We know that the pandemic has created stress and uncertainty for us all over the…
Conflict is a normal part of any healthy relationship at work (or home). As much as we would like, people can’t be expected to agree on everything, all the time. Learning how to manage conflict effectively, rather than avoiding it or neglecting your needs, is a crucial competency for us all.
When conflict is managed in a respectful, collaborative way it provides an opportunity to strengthen your working relationships and you become more effective and productive in the office.
Conflict arises from perceived differences and encompasses people’s values, motivations, perceptions, ideas, or desires. Sometimes these differences appear trivial, but when a conflict escalates, a deep personal need is often at the core of the problem. These needs can present in the form of reputation, job security, a need to feel respected and valued, or a need for productivity and efficiency.
The needs of both parties play important roles in the long-term success of working relationships, and each party deserves to have their needs met. Opposing or incompatible needs are often at the heart of on-going disputes, sometimes resulting in broken deals, fewer profits and lost jobs.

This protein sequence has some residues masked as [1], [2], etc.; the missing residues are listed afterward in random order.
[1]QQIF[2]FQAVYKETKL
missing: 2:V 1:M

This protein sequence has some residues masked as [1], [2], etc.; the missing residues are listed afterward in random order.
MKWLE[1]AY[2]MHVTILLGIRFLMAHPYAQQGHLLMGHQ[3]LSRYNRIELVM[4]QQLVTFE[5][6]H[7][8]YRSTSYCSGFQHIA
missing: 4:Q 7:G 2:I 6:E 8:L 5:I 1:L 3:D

We can have a different type of conversation if we become aware of our own and the other parties needs and are open to examining them with a goal of building understanding. Let’s move away from right vs wrong and defensiveness to dig beneath the surface for values, beliefs, hopes and desires. Our needs may be similar or may differ, so let’s examine solutions that meet both party’s needs. Holding a conversation at this level can open pathways to creative problem solving, team building, and improved working relationships.
Some points to keep in mind:
- It’s not about you: When someone approaches you passionately, it’s about their unmet need, not you. Can you determine it?
- Reactions can be strong in conflict:Does the passion in the situation create a perceived threat? (for you or the other party).
- Conflicts do not disappear when ignored. Because conflicts involve perceived threats to our well-being, they stay with us until we face and resolve them.
- We respond to conflicts based on our perceptions of the situation, not necessarily to an objective review of the facts (no matter how logical we think we are). Our perceptions are influenced by our life experiences, culture, values, and beliefs.
Conflicts are an opportunity for growth.When you’re able to resolve conflicts at work, it builds trust and helps us better understand ourselves and others.